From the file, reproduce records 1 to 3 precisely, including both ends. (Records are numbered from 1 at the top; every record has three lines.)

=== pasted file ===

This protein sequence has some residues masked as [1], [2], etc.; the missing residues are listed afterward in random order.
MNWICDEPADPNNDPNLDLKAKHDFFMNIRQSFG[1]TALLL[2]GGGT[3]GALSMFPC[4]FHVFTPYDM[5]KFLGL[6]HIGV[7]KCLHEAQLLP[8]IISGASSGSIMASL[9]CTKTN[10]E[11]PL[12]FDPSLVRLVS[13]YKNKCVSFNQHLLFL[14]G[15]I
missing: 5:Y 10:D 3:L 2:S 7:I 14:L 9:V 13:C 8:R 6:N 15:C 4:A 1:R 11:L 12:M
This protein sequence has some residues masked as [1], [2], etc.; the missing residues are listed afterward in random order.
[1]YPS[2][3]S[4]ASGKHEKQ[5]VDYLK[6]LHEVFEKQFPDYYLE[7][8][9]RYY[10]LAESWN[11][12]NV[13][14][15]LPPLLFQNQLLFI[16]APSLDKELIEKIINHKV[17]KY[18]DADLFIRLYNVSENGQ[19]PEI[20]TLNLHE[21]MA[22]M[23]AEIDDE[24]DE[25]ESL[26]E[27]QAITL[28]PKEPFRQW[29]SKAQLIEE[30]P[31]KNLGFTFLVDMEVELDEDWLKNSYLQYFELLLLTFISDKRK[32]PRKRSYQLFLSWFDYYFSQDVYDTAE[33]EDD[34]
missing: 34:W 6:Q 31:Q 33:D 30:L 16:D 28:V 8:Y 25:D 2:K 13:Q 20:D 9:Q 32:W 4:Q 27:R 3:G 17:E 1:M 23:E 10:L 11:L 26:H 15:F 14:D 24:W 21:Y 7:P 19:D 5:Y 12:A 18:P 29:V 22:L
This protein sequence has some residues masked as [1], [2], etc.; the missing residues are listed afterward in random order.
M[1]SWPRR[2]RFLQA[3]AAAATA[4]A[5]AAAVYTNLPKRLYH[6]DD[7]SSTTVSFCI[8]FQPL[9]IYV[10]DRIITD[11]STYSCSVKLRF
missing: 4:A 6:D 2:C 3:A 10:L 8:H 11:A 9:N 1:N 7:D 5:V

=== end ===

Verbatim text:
This protein sequence has some residues masked as [1], [2], etc.; the missing residues are listed afterward in random order.
MNWICDEPADPNNDPNLDLKAKHDFFMNIRQSFG[1]TALLL[2]GGGT[3]GALSMFPC[4]FHVFTPYDM[5]KFLGL[6]HIGV[7]KCLHEAQLLP[8]IISGASSGSIMASL[9]CTKTN[10]E[11]PL[12]FDPSLVRLVS[13]YKNKCVSFNQHLLFL[14]G[15]I
missing: 5:Y 10:D 3:L 2:S 7:I 14:L 9:V 13:C 8:R 6:N 15:C 4:A 1:R 11:L 12:M
This protein sequence has some residues masked as [1], [2], etc.; the missing residues are listed afterward in random order.
[1]YPS[2][3]S[4]ASGKHEKQ[5]VDYLK[6]LHEVFEKQFPDYYLE[7][8][9]RYY[10]LAESWN[11][12]NV[13][14][15]LPPLLFQNQLLFI[16]APSLDKELIEKIINHKV[17]KY[18]DADLFIRLYNVSENGQ[19]PEI[20]TLNLHE[21]MA[22]M[23]AEIDDE[24]DE[25]ESL[26]E[27]QAITL[28]PKEPFRQW[29]SKAQLIEE[30]P[31]KNLGFTFLVDMEVELDEDWLKNSYLQYFELLLLTFISDKRK[32]PRKRSYQLFLSWFDYYFSQDVYDTAE[33]EDD[34]
missing: 34:W 6:Q 31:Q 33:D 30:L 16:D 28:V 8:Y 25:D 2:K 13:Q 20:D 9:Q 32:W 4:Q 27:R 3:G 17:E 1:M 23:E 10:L 11:L 26:H 15:F 14:D 24:W 21:Y 7:P 19:D 5:Y 12:A 18:P 29:V 22:L
This protein sequence has some residues masked as [1], [2], etc.; the missing residues are listed afterward in random order.
M[1]SWPRR[2]RFLQA[3]AAAATA[4]A[5]AAAVYTNLPKRLYH[6]DD[7]SSTTVSFCI[8]FQPL[9]IYV[10]DRIITD[11]STYSCSVKLRF
missing: 4:A 6:D 2:C 3:A 10:L 8:H 11:A 9:N 1:N 7:D 5:V